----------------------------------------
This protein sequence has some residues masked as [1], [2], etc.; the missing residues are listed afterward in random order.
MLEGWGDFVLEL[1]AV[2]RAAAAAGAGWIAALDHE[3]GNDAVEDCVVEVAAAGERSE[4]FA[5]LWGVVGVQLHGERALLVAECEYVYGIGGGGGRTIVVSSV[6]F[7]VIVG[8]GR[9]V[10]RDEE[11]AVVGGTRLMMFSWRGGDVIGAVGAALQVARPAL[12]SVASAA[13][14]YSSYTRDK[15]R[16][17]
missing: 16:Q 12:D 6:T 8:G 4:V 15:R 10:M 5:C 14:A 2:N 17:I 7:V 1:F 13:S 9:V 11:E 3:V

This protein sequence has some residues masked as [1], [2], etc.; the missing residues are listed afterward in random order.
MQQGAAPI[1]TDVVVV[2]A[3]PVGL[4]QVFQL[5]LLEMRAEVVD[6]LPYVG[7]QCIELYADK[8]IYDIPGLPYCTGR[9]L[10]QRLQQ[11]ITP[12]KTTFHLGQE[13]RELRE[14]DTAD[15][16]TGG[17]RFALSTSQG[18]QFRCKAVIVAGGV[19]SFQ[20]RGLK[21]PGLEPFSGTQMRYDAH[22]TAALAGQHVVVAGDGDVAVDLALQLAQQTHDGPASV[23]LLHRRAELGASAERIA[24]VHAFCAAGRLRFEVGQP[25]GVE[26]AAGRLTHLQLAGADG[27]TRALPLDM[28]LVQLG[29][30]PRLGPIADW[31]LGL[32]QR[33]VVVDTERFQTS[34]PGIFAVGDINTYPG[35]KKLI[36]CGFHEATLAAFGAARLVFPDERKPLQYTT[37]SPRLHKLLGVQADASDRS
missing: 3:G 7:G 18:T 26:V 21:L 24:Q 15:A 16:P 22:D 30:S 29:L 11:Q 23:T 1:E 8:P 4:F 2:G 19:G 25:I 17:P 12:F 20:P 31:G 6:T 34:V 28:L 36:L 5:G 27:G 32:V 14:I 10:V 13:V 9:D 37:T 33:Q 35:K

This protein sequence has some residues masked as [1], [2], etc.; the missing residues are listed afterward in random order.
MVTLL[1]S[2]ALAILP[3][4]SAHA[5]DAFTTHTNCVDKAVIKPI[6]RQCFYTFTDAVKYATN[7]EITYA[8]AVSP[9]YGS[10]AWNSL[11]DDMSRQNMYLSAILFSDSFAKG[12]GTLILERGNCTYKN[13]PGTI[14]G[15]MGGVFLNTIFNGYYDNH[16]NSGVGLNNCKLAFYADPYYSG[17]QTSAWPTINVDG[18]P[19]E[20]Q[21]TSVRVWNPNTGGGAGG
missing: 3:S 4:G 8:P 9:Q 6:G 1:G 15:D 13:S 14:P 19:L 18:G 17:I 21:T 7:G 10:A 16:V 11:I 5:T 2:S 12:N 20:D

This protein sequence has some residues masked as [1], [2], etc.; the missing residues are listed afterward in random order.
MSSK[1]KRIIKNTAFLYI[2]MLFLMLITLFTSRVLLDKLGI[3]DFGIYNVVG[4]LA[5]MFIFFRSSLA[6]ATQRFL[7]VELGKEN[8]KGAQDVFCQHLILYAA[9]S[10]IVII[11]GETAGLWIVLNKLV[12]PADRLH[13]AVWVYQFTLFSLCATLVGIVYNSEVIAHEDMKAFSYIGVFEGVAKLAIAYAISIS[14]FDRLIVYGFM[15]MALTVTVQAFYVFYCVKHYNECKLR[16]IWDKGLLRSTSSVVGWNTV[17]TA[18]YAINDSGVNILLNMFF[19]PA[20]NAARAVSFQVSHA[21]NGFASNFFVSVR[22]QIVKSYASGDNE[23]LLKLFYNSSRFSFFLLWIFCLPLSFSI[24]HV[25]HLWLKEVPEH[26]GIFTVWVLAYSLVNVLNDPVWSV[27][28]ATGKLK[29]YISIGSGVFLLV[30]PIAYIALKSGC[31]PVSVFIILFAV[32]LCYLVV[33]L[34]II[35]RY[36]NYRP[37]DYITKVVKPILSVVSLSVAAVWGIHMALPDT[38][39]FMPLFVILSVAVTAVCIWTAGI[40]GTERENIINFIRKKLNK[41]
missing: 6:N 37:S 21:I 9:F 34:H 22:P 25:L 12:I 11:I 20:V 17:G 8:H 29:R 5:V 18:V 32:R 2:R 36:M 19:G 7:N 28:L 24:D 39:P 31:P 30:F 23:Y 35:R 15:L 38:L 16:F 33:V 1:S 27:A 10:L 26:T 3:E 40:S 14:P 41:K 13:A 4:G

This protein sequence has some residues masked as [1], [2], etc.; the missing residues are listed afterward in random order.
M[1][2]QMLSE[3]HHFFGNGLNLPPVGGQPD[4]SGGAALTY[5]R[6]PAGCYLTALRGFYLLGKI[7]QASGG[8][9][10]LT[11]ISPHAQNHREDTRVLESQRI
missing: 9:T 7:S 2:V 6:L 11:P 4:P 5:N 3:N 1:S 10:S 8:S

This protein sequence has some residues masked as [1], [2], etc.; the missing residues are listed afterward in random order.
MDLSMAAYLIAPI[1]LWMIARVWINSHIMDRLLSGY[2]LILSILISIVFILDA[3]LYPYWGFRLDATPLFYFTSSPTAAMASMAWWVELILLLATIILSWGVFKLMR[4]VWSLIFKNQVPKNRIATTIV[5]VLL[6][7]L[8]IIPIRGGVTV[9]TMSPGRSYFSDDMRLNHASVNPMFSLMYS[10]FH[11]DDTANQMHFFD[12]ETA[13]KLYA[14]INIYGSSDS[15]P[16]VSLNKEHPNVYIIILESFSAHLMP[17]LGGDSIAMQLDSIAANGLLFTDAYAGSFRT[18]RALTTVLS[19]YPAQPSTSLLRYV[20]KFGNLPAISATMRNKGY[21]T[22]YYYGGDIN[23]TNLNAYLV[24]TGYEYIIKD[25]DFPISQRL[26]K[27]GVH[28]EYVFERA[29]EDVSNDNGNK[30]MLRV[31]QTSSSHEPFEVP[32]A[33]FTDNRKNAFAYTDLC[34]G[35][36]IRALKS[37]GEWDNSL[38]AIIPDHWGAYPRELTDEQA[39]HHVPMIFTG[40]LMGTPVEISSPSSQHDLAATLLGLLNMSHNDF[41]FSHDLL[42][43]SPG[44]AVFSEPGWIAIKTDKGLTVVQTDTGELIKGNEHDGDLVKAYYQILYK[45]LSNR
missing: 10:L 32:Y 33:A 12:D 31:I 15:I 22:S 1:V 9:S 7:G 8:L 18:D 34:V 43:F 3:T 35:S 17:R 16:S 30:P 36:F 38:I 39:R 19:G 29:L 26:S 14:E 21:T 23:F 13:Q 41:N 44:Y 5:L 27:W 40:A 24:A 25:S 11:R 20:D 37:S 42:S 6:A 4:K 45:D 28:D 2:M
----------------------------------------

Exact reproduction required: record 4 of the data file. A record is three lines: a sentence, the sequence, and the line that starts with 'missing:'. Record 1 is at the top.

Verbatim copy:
This protein sequence has some residues masked as [1], [2], etc.; the missing residues are listed afterward in random order.
MSSK[1]KRIIKNTAFLYI[2]MLFLMLITLFTSRVLLDKLGI[3]DFGIYNVVG[4]LA[5]MFIFFRSSLA[6]ATQRFL[7]VELGKEN[8]KGAQDVFCQHLILYAA[9]S[10]IVII[11]GETAGLWIVLNKLV[12]PADRLH[13]AVWVYQFTLFSLCATLVGIVYNSEVIAHEDMKAFSYIGVFEGVAKLAIAYAISIS[14]FDRLIVYGFM[15]MALTVTVQAFYVFYCVKHYNECKLR[16]IWDKGLLRSTSSVVGWNTV[17]TA[18]YAINDSGVNILLNMFF[19]PA[20]NAARAVSFQVSHA[21]NGFASNFFVSVR[22]QIVKSYASGDNE[23]LLKLFYNSSRFSFFLLWIFCLPLSFSI[24]HV[25]HLWLKEVPEH[26]GIFTVWVLAYSLVNVLNDPVWSV[27][28]ATGKLK[29]YISIGSGVFLLV[30]PIAYIALKSGC[31]PVSVFIILFAV[32]LCYLVV[33]L[34]II[35]RY[36]NYRP[37]DYITKVVKPILSVVSLSVAAVWGIHMALPDT[38][39]FMPLFVILSVAVTAVCIWTAGI[40]GTERENIINFIRKKLNK[41]
missing: 6:N 37:S 21:I 9:F 34:H 22:P 25:L 12:I 11:I 20:V 17:G 8:H 29:R 5:V 18:V 32:R 2:R 36:M 19:G 7:N 28:L 24:D 39:P 31:P 30:F 23:Y 35:R 15:L 38:L 16:F 33:V 1:S 27:A 10:L 26:T 3:E 40:S 14:P 41:K 13:A 4:G